Intro To Python
Last Modified: October 14, 2000
(Note: I have written two different introductions to NatLink, this page is written for NatSpeak users who want to know what this Python stuff is all about. The next page is written for Python users who want to know what this Dragon NaturallySpeaking thing is all about.)
What is Python?
Python is an interpreted, interactive, object-oriented programming language which has become increasing popular. Many people compare Python to Perl, and although Python can do most of the tasks that Perl can do, Python is richer and more powerful.
Python is available on most computing platforms, although only the Windows version is of interested to users of Dragon NaturallySpeaking. Python is copyrighted but is freely usable and distributable, even for commercial use.
Because Python is interpreted and because Python easily interfaces to other systems by using C extension modules, Python makes an ideal macro language for other programs, including Dragon NaturallySpeaking. It is relatively easy to learn and very powerful. And with NatLink, my interface between Python and Dragon NaturallySpeaking, you can use Python to write macros which are a lot more powerful and flexible than macros written using the build-in NatSpeak macro language.
You can learn all about Python from the main Python web site: http://www.python.org/.
You will not have to become a Python expert in order to use Python as a macro language for Dragon NaturallySpeaking. I provide enough examples which you can modify that you should be able to get started with little or no trouble. But you will need to know the basics of Python so I recommend a book. There are two books which teach Python.
The book I recommend is called Learning Python (Mark Lutz, etc.). This is a newer book (which means that it is more up to date with the latest version of Python). It also seems to be better suited to learning the language from scratch.
The other big Python book is Programming Python (Mark Lutz). This is a larger, more through treatment of the language. But it is older so it is a little out of date in spots. It is also a little harder to get through since it covers more advanced topics.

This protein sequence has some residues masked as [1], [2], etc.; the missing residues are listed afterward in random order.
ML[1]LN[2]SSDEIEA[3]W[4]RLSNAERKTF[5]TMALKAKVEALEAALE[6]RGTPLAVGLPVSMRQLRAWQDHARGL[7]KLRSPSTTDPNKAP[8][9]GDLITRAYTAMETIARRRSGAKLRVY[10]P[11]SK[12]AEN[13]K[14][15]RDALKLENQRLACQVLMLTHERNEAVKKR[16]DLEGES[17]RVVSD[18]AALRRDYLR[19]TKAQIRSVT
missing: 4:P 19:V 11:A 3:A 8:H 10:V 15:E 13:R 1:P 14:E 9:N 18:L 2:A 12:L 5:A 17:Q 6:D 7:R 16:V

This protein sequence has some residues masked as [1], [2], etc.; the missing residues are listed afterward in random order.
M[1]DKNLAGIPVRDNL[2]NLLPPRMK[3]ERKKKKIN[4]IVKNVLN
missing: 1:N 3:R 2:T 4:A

One other Python book you may find interesting is Python Programming for Win32 (Mark Hammond, Andy Robinson). This book includes the details of how to use Python more effectively under Windows. It includes details about controlling Word, Excel, etc. from Python using OLE Automation, which you may find useful if you want to speech enable Windows applications.
What is NatLink?
NatLink is a C++ program which extends the Python programming language so you can access and control Dragon NaturallySpeaking directly from Python. NatLink is also a Dragon NaturallySpeaking compatibility module. This means that Dragon NaturallySpeaking will automatically load NatLink and use NatLink to communicate with one or more applications.
The term compatibility module is not very common but you have used them before. NaturalText is the most obvious compatibility module. It is automatically loaded when Dragon NaturallySpeaking starts and allows you to dictate into 3rd party applications by sending them keystrokes. NaturalText also contains the code which interprets macros from the global.dvc file. All built in macros, and any macros you write using the Professional Edition are executed using the NatLink compatibility module.
NatLink is another compatibility module like NaturalText. When installed, NatLink will allow you to load and recognize command grammars which are defined in one or more Python source files. Then, when your commands are recognized, your Python code is called to perform the appropriate actions.